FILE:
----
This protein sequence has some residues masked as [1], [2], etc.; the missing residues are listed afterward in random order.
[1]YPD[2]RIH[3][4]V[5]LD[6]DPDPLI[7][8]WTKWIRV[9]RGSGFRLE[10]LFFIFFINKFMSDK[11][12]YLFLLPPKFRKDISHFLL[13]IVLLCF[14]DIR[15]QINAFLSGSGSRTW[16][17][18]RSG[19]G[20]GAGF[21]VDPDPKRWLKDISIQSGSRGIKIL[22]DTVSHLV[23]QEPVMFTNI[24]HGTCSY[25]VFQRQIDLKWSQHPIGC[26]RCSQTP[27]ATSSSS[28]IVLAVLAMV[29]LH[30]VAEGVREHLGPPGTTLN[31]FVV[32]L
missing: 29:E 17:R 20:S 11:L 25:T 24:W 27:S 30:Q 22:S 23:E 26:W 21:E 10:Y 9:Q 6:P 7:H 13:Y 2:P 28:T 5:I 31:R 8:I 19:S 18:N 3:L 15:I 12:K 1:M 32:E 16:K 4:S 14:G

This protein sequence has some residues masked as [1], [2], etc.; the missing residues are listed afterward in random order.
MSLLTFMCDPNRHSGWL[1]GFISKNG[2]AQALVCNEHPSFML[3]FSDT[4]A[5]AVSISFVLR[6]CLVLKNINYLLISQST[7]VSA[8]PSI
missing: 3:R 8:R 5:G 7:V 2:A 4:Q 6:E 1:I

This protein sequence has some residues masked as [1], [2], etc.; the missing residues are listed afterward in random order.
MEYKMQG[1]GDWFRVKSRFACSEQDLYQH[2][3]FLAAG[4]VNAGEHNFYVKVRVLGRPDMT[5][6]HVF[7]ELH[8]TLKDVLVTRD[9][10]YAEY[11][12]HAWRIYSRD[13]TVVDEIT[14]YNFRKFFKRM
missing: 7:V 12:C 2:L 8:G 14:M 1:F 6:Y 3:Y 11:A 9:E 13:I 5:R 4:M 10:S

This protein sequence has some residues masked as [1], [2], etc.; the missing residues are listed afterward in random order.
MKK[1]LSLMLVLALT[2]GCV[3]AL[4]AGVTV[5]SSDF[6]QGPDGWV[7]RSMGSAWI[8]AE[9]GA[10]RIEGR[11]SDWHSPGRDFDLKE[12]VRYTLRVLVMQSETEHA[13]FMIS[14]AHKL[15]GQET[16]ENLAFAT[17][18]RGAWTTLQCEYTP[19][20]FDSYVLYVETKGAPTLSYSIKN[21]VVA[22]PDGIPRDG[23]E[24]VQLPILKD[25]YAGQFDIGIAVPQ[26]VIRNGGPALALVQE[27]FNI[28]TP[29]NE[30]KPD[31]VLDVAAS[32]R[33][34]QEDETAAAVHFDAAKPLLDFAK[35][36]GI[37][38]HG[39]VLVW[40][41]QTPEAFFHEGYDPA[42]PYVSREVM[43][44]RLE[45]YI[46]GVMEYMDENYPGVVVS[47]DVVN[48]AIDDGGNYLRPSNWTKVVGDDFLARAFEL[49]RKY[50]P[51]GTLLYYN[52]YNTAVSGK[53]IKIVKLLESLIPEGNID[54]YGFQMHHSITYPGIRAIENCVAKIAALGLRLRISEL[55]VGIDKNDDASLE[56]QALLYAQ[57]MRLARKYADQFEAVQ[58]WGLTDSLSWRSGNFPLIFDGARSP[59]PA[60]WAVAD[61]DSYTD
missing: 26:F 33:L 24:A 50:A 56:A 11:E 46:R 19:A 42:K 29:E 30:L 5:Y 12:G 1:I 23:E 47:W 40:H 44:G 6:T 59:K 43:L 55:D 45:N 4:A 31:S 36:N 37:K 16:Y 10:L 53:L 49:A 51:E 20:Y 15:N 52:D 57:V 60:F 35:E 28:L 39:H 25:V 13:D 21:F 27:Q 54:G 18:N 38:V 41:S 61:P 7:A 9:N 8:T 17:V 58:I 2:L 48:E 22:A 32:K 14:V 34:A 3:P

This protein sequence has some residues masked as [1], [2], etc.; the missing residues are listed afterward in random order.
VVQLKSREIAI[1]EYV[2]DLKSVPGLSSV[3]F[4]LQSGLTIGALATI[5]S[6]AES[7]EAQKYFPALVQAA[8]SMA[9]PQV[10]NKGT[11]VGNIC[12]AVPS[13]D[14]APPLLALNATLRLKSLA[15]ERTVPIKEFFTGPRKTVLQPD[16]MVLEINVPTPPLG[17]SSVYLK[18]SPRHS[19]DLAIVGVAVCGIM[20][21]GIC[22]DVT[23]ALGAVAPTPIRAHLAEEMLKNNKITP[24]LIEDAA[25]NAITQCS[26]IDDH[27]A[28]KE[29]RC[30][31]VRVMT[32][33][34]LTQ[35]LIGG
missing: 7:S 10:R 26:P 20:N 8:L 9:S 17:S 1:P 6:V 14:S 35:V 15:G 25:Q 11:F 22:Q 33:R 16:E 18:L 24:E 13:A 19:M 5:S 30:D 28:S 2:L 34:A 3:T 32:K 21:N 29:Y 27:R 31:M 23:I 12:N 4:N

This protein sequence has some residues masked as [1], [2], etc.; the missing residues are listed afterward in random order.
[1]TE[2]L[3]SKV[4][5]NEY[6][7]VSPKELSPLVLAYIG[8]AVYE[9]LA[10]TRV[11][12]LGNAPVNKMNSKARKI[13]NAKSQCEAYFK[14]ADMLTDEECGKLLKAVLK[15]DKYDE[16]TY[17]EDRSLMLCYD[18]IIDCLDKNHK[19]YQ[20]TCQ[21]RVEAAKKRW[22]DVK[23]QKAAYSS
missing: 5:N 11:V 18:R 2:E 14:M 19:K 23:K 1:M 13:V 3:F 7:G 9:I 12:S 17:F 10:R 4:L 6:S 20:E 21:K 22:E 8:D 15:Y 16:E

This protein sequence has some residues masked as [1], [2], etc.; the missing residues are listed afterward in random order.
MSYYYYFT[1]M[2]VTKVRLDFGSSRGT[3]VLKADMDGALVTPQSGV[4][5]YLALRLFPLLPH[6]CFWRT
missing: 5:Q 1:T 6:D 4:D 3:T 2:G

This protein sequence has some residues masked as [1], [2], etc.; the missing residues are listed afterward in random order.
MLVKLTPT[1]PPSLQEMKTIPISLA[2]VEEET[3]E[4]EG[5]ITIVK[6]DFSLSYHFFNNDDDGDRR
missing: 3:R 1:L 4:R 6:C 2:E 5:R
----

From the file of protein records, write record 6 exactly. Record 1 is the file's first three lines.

This protein sequence has some residues masked as [1], [2], etc.; the missing residues are listed afterward in random order.
[1]TE[2]L[3]SKV[4][5]NEY[6][7]VSPKELSPLVLAYIG[8]AVYE[9]LA[10]TRV[11][12]LGNAPVNKMNSKARKI[13]NAKSQCEAYFK[14]ADMLTDEECGKLLKAVLK[15]DKYDE[16]TY[17]EDRSLMLCYD[18]IIDCLDKNHK[19]YQ[20]TCQ[21]RVEAAKKRW[22]DVK[23]QKAAYSS
missing: 5:N 11:V 18:R 2:E 14:M 19:K 23:K 1:M 13:V 3:F 7:G 9:I 12:S 17:F 10:R 4:L 6:S 20:E 21:K 22:E 8:D 15:Y 16:E